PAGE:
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A Limit Less story: Discovery Planet

This grassroots organisation is supporting young people to change the world and Limit Less as part of its efforts to bring enriching education into disadvantaged communities.

Discovery Planet (DP) is a small grassroots organisation, based in Ramsgate on the East Kent coast. It was set up in 2013 with the aim of bringing enriching educational experiences to the heart of disadvantaged communities by weaving them into people’s everyday lives.

Thanet ranks as the most deprived local authority in Kent and has some 18 areas that are listed as among the 10% most deprived in the country. Thanks to a Science and Technology Facilities Council Nucleus award, DP now has a space on Ramsgate High Street to deliver a series of workshops to the local community over two years. Workshops are run by researchers and students from the University of Kent as well as volunteers from local schools and community groups.

A young person in a workshop at Discovery Planet

Photo credit: Pete Bateson

In year one, these topics were delivered:

  • Renewable energy;
  • Telescopes;
  • Light;
  • Meteorites;
  • Materials; and
  • Heritage science.

In year two the session topics have been chosen by local schoolteachers and other community stakeholders. They have been distributing resources, such as the Limit Less careers booklets, and spreading Limit Less messaging to families, teachers and young people.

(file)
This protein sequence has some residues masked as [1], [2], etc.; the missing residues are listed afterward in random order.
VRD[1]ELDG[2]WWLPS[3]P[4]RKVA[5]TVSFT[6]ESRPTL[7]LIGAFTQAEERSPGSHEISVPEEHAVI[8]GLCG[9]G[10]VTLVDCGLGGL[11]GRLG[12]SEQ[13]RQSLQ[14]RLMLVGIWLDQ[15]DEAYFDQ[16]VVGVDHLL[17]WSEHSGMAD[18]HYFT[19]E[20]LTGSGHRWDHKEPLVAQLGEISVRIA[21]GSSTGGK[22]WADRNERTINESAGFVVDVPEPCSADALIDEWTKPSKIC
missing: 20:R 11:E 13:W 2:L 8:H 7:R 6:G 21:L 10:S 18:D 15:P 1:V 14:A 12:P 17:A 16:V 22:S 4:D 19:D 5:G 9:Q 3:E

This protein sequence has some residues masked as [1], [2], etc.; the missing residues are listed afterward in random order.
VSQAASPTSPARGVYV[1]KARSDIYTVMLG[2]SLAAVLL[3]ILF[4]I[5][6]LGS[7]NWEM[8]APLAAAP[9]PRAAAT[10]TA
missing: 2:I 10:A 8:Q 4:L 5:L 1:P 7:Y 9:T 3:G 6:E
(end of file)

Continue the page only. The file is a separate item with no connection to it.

The workshops are run for local schools on Thursdays and Fridays and on Saturdays are open to the public. In order to remove any barriers to participation all events are free to all and they deliberately choose not to advertise more widely to support the local population as much as possible.

A young child enjoying a physics experiment at Discovery Planet

Photo credit: Pete Bateson

In the last nine months of 2022, 2,652 people took part in interactive hands-on workshop activities. This figure includes 1,399 primary school students aged 7- 11; 47 secondary school students aged 11-18; 575 adult members of the local community and 619 children and young people attending outside school hours with their parents or carers. They have a particular focus of children with special educational needs (SEN) and have adapted their provision and activities to encourage participation, for example by running a “calm” workshop on Saturdays.

Schools for children and young people with SEN have seen the activities as an extremely useful resource. Teachers report that the activities enable students who usually struggle with classroom learning to become engaged, sustain their focus, and retain information. Reluctant learners look forward to their visits. This is a group being targeted by the Limit Less campaign.

One PhD student volunteer took the session they developed for a DP workshop to Glastonbury Festival and also delivered it in the Green Man Festival’s curious and wacky science engagement area, Einstein’s Garden. Several other volunteers are keen to continue to participate and have recommended the shop to others wanting to disseminate their research.

The five key Limit Less messages we want everyone to be sharing are:

  1. Doing physics empowers young people to change the world
  2. Physics is for people of all identities and backgrounds
  3. Physics depends on teamwork and diverse viewpoints
  4. Being a physicist isn’t the only career available to physics students
  5. Physics opens the door to many stable career options, including well-paid jobs that do not require a degree
Young students at a table playing a game

Photo credit: Pete Bateson